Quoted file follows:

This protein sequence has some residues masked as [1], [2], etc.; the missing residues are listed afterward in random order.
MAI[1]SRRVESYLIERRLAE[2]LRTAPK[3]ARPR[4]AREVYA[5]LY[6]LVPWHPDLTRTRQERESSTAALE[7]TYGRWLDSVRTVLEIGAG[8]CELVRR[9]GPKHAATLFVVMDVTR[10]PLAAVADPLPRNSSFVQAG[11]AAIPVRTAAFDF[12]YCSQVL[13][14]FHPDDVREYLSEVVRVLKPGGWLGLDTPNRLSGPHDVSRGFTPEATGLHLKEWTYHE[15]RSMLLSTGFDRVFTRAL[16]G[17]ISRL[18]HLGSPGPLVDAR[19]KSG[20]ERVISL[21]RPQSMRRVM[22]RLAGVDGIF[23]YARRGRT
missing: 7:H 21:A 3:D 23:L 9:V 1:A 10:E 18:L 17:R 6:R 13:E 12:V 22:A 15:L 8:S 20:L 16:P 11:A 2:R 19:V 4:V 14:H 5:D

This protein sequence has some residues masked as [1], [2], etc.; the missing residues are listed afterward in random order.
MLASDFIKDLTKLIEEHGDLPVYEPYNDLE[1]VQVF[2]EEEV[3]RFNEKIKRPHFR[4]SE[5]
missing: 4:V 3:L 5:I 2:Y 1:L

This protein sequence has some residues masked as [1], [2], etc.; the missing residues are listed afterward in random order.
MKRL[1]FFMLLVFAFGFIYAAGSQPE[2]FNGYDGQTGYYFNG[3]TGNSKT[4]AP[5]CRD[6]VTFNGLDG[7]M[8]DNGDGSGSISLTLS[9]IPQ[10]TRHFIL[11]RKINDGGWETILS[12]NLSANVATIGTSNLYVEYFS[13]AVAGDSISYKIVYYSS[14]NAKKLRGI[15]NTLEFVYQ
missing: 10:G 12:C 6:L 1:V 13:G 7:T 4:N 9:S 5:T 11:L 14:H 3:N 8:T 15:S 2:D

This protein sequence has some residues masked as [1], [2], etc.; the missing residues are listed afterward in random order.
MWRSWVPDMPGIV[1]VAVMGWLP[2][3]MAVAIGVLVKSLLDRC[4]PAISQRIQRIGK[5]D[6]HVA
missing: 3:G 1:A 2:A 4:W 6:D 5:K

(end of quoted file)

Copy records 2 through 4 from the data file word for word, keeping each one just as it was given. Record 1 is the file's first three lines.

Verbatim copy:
This protein sequence has some residues masked as [1], [2], etc.; the missing residues are listed afterward in random order.
MLASDFIKDLTKLIEEHGDLPVYEPYNDLE[1]VQVF[2]EEEV[3]RFNEKIKRPHFR[4]SE[5]
missing: 4:V 3:L 5:I 2:Y 1:L

This protein sequence has some residues masked as [1], [2], etc.; the missing residues are listed afterward in random order.
MKRL[1]FFMLLVFAFGFIYAAGSQPE[2]FNGYDGQTGYYFNG[3]TGNSKT[4]AP[5]CRD[6]VTFNGLDG[7]M[8]DNGDGSGSISLTLS[9]IPQ[10]TRHFIL[11]RKINDGGWETILS[12]NLSANVATIGTSNLYVEYFS[13]AVAGDSISYKIVYYSS[14]NAKKLRGI[15]NTLEFVYQ
missing: 10:G 12:C 6:L 1:V 13:G 7:T 4:N 9:S 5:T 11:L 14:H 3:N 8:T 15:S 2:D

This protein sequence has some residues masked as [1], [2], etc.; the missing residues are listed afterward in random order.
MWRSWVPDMPGIV[1]VAVMGWLP[2][3]MAVAIGVLVKSLLDRC[4]PAISQRIQRIGK[5]D[6]HVA
missing: 3:G 1:A 2:A 4:W 6:D 5:K